A clever piece of software has been developed in China to turn film into a comic strip.
Movie2Comics, developed at the Hefei University of Technology, converts any film into a comic using sophisticated technology and is the first software of its kind to be fully automated.
The process analyses a film, identifies the characters via facial recognition, and then takes screen-grabs of the action. Once completed, it shuffles and orders them to tell a coherent story, then converts them into a comic panel format. Finally speech bubbles can be added, and the finished images rendered into a chosen style - a cartoon or an anime. The resulting images are very blocky and are not animated.
A professor at the university said: "We have two future plans - firstly, to improve the performance of each component and to generate perfect clips without user interaction, and secondly, to integrate speech recognition technology so we can generate comics without movie scripts."
By Ocana & Runberg
Well, I wasn't expecting that.
Darwin is carrying on with his investigations into the strange animal-like attacks in Yorkshire, but as the tale unfolds it becomes more and more curious as to his misdirection and apparent subterfuge. When a girl is attacked on her farm and is rushed into town for help by her desperate father Darwin dismisses it as a dog attack when it's clearly the same type of attack he has seen before. Darwin appears to be hiding something, but is it for the people's own good?
But then there's his nocturnal behaviour, involving drunkenness, brawling and prostitutes, and this all from a man that history shows us was a mild-mannered, thoughtful family man who couldn't even bring himself to publish his most famous book for twenty years for fear of the upset it would cause. But this is a work of fiction and, like Abe Lincoln: Vampire Hunter (and Doctor Who for that matter), there's a current spate of works that are lifting real life historical figures and spinning fantastical tales around them. And that's exactly what we've got here.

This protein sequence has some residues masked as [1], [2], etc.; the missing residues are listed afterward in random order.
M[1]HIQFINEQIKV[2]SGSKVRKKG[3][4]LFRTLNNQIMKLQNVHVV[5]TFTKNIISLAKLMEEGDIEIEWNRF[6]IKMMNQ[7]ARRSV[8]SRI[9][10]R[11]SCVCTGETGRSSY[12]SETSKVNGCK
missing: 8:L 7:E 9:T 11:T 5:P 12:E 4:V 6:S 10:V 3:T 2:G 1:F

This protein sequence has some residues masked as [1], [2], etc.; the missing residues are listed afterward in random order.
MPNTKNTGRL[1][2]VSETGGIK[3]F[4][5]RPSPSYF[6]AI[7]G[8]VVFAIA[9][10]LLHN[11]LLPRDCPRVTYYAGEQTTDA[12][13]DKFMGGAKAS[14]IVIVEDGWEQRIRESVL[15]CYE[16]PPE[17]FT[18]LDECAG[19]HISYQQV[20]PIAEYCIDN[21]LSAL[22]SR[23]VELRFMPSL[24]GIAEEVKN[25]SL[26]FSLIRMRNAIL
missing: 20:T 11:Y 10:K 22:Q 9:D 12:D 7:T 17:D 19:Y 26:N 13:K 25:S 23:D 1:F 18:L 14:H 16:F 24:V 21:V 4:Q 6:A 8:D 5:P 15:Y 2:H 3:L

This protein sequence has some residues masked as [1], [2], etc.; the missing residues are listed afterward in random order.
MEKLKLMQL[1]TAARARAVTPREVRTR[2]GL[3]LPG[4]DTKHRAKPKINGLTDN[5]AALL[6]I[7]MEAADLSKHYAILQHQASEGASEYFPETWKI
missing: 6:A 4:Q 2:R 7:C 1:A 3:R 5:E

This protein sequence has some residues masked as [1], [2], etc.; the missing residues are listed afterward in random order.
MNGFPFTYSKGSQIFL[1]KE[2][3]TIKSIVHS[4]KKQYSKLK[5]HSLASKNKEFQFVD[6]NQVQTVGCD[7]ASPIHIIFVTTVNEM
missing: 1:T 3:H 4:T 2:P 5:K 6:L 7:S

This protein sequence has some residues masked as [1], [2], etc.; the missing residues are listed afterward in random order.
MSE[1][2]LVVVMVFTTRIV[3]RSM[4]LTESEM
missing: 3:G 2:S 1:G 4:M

It is, unquestionably, stretching credulity, but is done well enough to keep you involved in the story and wanting to see how it pans out. Runberg also writes the rather wonderful Orbital series, and he's not afraid to do something a little different with his writing which is certainly no bad thing.
I'm intrigued as to where exactly they can take this next now that the revelation at the end of the book has been made, so I'll certainly be keeping my eyes peeled for book 3.
And if you liked that: Get yourself a copy of Orbital if you've not already done so.
It is with sadness that we post news of the death of Jean Henri Gaston Giraud who passed away at the weekend after a long illness, aged 74.
Giraud was a French comics artist, working in the tradition of bandes dessinées (drawn strips), and earned worldwide fame, predominantly under the pseudonym Mbius. Esteemed by Federico Fellini, Stan Lee, and French politicians Jack Lang and François Mitterand, among others, he was one of the few francophone comic strip artists to receive international acclaim.
Among his most famous works is the Western comic series Blueberry which he co-created with writer Jean-Michel Charlier, one of the first Western anti-heroes to appear in comics. He also created a wide range of science fiction and fantasy comics. Under the guise of Moebius, Giraud contributed storyboards and concept designs to numerous science fiction and fantasy films, including Alien, Willow, Tron (1982), and The Fifth Element.
Royal Mail is launching a series of comics stamps to celebrate 75 years of the rich heritage of British comics, showcasing the comics that many of us grew up reading, with an image of the front cover and a head shot of a famous character from within its pages.
All ten First Class Comics Stamps are being offered in a colourful presentation pack which includes a fabulous miniature reproduction of 12 pages from the first edition of The Dandy in 1937. Featured comics are The Dandy, The Beano, The Eagle, The Topper, Tiger, Bunty, Buster, Valiant, Twinkle, and 2000AD.
The stamps, which are not released until 20th March, range in price from £4.60 to £5.95. For more info, click here.